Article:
If the amp isn’t working right, you can get several different symptoms. Sometimes you’ll hear nothing at all, or the sound will be very faint and hollow or scratchy even with the source turned all the way up, or it will distort badly. Other times, it will sound fine at very low volumes, but when you turn your source up or the music hits peaks the amp will have ugly distortions. Sometimes the amp will play for a short while after power is applied, but the op-amp will quickly shut down. (Virtually all op-amps have power-protection circuitry in them, and various wiring faults can cause this to trigger.)
Troubleshooting is difficult, and I’m not going to try and get into the subject deeply here. The main things to check are that all the connections to ground are solid and that you don’t have signals or power going to ground when they shouldn’t. Use your meter to check your connections; sometimes you can have a connection that looks right, but if you get a high resistance through it, it needs to be re-done.
If your wiring is correct, and you’re only using a single 9 V battery, try adding a second battery in series temporarily with the first. If that cleans the sound up, you can either keep on using extra voltage, or you can try and improve your implementation so the extra battery isn’t needed.
There is additional advice in the companion article Basic Troubleshooting for Headphone Amplifiers.
If you can’t figure the problem out yourself, first do a search in the Head-Fi forum archives to see if you can find posts from others who’ve had that problem. Failing that, ask for help in the DIY forum at either site; be sure to mention details of the problem and what you’ve done to try and fix it.
Now that the amplifier board is built and tested, you can use it to help you decide where on the enclosure’s panels you want to put the volume control, power switch, LED and I/O jacks. (Collectively, the “panel components.”) If you put the panel components close to where they hook up on the board, you can minimize the tangle of hookup wire in the case.
Now that you know where you want to put each panel component, drill the necessary holes and set the thing up “dry” — that is, with the board in the case and the panel components fastened to the panels but not connected to the board. This helps ensure that everything’s going to fit and work right before you start soldering wires between the panel components and the board.
If you’re using a metal enclosure like a mint tin and won’t be adding any kind of standoffs, you should insulate the bottom of the enclosure so that the exposed connections on the bottom side of the board don’t short out the circuit. This is especially likely in a mint tin.
You may be tempted to use electrical tape, but if the circuit can be pushed into the case bottom by squeezing the enclosure, as with a mint tin, the clipped-off component leads will cut through several layers of tape and still short the circuit out. You can knock those sharp edges off by placing a sheet of sandpaper on a flat surface and running the circuit board’s bottom across it a few times.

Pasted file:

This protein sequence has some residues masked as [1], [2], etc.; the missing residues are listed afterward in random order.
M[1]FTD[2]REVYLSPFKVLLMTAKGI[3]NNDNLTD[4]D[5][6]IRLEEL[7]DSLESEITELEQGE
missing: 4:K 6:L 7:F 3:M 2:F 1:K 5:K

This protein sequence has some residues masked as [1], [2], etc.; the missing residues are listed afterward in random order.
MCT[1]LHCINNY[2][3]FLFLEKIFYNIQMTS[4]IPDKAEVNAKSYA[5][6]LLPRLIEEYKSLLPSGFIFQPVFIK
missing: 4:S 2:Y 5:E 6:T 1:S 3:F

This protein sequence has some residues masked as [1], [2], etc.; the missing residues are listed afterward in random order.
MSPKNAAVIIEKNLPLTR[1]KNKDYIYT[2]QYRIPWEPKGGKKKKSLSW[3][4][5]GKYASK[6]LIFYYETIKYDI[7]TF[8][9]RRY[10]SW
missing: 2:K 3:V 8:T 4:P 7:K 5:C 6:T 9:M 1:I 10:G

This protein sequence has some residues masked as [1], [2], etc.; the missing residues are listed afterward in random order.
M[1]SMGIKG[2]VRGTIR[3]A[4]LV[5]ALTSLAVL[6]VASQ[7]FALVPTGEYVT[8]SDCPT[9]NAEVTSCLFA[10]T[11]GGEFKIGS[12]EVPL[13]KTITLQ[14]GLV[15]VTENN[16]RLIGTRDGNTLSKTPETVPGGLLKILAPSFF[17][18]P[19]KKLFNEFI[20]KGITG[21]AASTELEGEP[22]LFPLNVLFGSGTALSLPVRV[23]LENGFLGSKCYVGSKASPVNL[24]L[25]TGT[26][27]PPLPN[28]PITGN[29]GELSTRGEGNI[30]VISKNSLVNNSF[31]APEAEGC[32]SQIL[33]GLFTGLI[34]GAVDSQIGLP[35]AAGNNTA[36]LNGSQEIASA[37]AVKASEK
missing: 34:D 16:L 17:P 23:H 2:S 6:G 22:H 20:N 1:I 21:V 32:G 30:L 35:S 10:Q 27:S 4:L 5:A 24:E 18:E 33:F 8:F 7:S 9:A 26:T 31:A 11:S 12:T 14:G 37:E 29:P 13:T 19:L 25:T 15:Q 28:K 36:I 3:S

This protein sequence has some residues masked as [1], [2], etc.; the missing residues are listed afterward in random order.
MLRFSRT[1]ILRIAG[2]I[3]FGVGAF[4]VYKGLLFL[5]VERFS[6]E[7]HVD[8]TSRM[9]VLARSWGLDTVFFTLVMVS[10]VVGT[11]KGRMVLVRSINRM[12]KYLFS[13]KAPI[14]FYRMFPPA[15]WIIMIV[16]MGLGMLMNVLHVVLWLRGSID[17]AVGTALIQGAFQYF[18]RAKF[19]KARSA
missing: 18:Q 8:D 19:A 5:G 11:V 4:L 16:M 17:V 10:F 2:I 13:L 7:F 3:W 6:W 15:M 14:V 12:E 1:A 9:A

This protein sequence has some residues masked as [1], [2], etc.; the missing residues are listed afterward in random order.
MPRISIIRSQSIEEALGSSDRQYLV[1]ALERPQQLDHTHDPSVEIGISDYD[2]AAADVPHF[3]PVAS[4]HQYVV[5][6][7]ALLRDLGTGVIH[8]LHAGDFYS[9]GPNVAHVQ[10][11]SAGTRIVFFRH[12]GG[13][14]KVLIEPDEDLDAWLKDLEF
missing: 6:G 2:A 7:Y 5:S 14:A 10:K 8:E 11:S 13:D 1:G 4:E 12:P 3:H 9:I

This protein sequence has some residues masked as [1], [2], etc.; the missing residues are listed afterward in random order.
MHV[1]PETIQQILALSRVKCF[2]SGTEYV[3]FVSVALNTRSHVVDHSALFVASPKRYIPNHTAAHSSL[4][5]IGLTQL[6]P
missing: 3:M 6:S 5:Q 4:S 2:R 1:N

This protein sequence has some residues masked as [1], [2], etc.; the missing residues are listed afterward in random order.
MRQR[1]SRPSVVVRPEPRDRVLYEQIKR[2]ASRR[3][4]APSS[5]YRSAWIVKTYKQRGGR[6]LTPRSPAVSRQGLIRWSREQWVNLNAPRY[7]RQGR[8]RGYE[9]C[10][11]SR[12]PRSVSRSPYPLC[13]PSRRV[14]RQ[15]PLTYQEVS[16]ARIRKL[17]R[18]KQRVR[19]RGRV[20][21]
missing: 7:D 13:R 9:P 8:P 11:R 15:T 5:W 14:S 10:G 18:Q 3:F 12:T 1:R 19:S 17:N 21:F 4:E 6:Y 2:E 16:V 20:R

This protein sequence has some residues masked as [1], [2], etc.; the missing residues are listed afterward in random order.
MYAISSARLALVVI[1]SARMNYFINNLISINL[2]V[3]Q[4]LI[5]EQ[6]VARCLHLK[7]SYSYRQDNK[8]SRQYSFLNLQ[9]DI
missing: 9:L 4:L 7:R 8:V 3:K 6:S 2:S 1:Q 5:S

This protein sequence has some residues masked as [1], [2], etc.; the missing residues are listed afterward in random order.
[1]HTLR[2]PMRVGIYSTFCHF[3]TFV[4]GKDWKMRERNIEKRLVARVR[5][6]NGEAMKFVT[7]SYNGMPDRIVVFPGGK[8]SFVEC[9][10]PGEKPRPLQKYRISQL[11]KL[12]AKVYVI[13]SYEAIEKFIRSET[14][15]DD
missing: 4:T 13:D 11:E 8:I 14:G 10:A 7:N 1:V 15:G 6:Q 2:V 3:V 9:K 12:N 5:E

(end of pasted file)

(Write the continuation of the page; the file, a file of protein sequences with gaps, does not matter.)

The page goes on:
Another plan is to line the bottom of the enclosure with a sheet of plastic or heavy paper that is thick enough to avoid being punctured. I’d guess it would need to be at least 20 mils (0.5 mm) thick. I’ve successfully used Teflon sheets in the past. Others have been successful with poster board and other heavy paper types; a section cut out of a discarded food box should work, if you put the unprinted side towards the circuit board.
If you don’t already know how to hook up jacks and pots, you should read my How to Wire Panel Components article before proceeding. The main trick to hooking up panel components is figuring out which solder lug connects to what signal. The article will walk you through methods for determining the “pinout” of your panel components. Between that and the fourth diagram in the layout PDF, you should have no trouble figuring out how to hook these parts to the amp board.
The input and output jacks and the volume control have ground lugs that need to be connected to virtual ground in the amp circuit. That’s one reason I used the big long bus on the standard board design as ground: so you’d have a lot of holes to choose from when wiring up the panel components.
The most important thing when wiring the panel components into the circuit is to do them one at a time and then re-test the circuit. If you try and add all the components into the circuit at once and you have a problem, your troubleshooting job becomes very difficult. The second most important thing is to test each panel component hanging out in the air, and then again after it’s fastened into place. This checks for weak wires, bad chassis grounding technique, and other things. I’ve built a few amps that worked fine when the panel components were flopping about on the ends of their hookup wires, but initially failed when the amp was battened down within its case.
The first panel components I hook up are the LED and the power switch. Once both of those are working right, I add the input jack and test it; then I do the output jack and test that. Finally, I add the pot between the input jack and the input to the amp circuit. Naturally, this works best if you’ve made the wires from the input jack to the board extra long so that you can just cut the wire and splice the pot into the break.
The basic flow is that the signal goes to the input jack (bottom, in the image above), to the input lugs on the potentiometer, out the wiper lugs, to C2 on the board, through the amp, and to the output jack.
The potentiometer is an ALPS RK097, and the jacks are the Switchcrafts in the parts list. I’m not using the SPST switch lugs on the ALPS pot simply to avoid tying this tutorial to that pot. If you do happen to use that pot, I do recommend using its switch instead of adding a separate one, as it will keep the panel layout cleaner.
That’s it, you’ve now got an amp!
The next section has some things you might want to consider doing next.
<< Part Lists and Suggestions
|Updated Fri Dec 16 2022 12:23 MST
|Go back to Audiologica
|Go to my home page